splenic B cell subsets and T cells were isolated by fluores-
cence-activated cell sorting and used to prepare total RNA.
Transcripts for TIM-2 were
B cells than in follicular B cells, whereas levels of TIM-2
transcripts in the marginal zone B cells were between the
10-fold more abundant in GC
two (Fig. 1 B). Little or no transcripts for TIM-2 were de-
tected in splenic T cells.
The preferential expression of TIM-2 on GC B cells
also was evident by immunohistochemistry (IHC). For
these studies, we raised a rabbit antiserum against a peptide
from the cytoplasmic domain of TIM-2. On fixed sections
from spleen, this antiserum demonstrated clusters of TIM-2
cells in the center of lymphoid follicles, although scat-
tered cells were seen elsewhere, including the red pulp (Fig.
2 A, middle panel). No staining was seen with control anti-
serum (Fig. 2 A, left panel); staining by the anti–TIM-2 an-
tiserum was blocked in the presence of the immunizing
peptide, which demonstrated that binding was antigen-spe-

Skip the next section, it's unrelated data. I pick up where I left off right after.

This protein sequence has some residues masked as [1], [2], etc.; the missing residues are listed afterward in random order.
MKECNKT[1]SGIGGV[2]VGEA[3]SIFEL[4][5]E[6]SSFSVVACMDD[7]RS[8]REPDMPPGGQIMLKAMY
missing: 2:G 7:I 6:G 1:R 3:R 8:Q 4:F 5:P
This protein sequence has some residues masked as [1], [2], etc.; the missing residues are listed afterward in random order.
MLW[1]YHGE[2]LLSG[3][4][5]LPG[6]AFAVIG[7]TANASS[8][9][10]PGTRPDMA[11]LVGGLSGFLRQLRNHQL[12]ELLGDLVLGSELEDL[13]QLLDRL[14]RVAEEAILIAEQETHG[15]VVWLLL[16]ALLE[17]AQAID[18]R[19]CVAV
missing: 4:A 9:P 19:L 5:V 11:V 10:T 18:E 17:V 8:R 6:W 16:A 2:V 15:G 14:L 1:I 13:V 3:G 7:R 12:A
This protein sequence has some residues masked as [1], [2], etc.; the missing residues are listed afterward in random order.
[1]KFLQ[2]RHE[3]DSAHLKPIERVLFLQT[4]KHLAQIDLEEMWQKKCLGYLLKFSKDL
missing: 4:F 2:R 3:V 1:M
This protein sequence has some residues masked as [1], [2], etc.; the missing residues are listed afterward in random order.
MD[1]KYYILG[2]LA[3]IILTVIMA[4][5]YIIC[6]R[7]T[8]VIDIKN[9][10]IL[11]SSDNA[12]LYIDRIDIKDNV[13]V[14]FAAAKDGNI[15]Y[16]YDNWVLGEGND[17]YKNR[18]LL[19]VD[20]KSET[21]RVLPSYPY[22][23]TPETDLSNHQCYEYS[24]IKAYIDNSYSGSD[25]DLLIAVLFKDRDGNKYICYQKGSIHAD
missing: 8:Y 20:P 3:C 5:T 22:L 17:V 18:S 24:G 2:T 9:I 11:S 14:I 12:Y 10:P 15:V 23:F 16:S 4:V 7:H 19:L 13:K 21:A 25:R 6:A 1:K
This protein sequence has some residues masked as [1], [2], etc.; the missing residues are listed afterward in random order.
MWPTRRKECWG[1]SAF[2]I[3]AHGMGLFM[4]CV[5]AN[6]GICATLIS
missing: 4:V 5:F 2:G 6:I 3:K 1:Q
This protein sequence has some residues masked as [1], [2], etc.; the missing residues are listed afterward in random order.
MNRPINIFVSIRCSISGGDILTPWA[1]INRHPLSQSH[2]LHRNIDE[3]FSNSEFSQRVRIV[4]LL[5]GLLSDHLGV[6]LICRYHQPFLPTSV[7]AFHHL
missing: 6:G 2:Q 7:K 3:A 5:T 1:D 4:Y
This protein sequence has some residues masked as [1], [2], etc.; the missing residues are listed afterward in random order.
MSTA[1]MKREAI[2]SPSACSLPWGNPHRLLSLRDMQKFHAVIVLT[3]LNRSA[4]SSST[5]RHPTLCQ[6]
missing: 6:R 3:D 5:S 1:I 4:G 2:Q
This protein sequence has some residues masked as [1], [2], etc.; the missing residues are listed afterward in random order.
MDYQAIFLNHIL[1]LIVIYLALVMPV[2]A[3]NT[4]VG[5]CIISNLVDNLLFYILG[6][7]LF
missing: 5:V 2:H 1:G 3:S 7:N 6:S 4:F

cific (Fig. 2 A, right panel). Immunofluorescent studies
demonstrated that most, if not all, of the TIM-2
cytometric analysis of TIM-2 expression on mouse spleen cells. Spleens
were isolated 8 d after immunization with SRBCs. Each curve is normalized,
so that the peaks are of equal height. Staining of GC cells is more than
twice that of follicular B cells (Fol. B cells), although all B cells stain with
anti–TIM-2, compared with an isotype control mAb (dotted line; the control
shown is for GC B cells, but equivalent staining was seen with control
staining of follicular B cells, not depicted). TIM-2 was not detected on
CD4? or CD8? T cells. The numbers indicate geometric mean fluorescence
intensity (MFI) for TIM-2 staining of each cell subset. (B) Quantitative RT-PCR
analysis of TIM-2 expression. Total RNA was prepared from isolated subsets
of spleen cells (sorted by FACS) or from isolated tissues, and was analyzed
by quantitative RT-PCR. Expression of mRNA is shown as a ratio of TIM-2
mRNA/mRNA of two housekeeping genes, hypoxanthine-guanine phos-
phoribosyltransferase (HPRT) and GAPDH. Fol, follicular; MZ, marginal zone.
TIM-2 is expressed preferentially on GC B cells. (A) Flow
JEM VOL. 202, October 3, 2005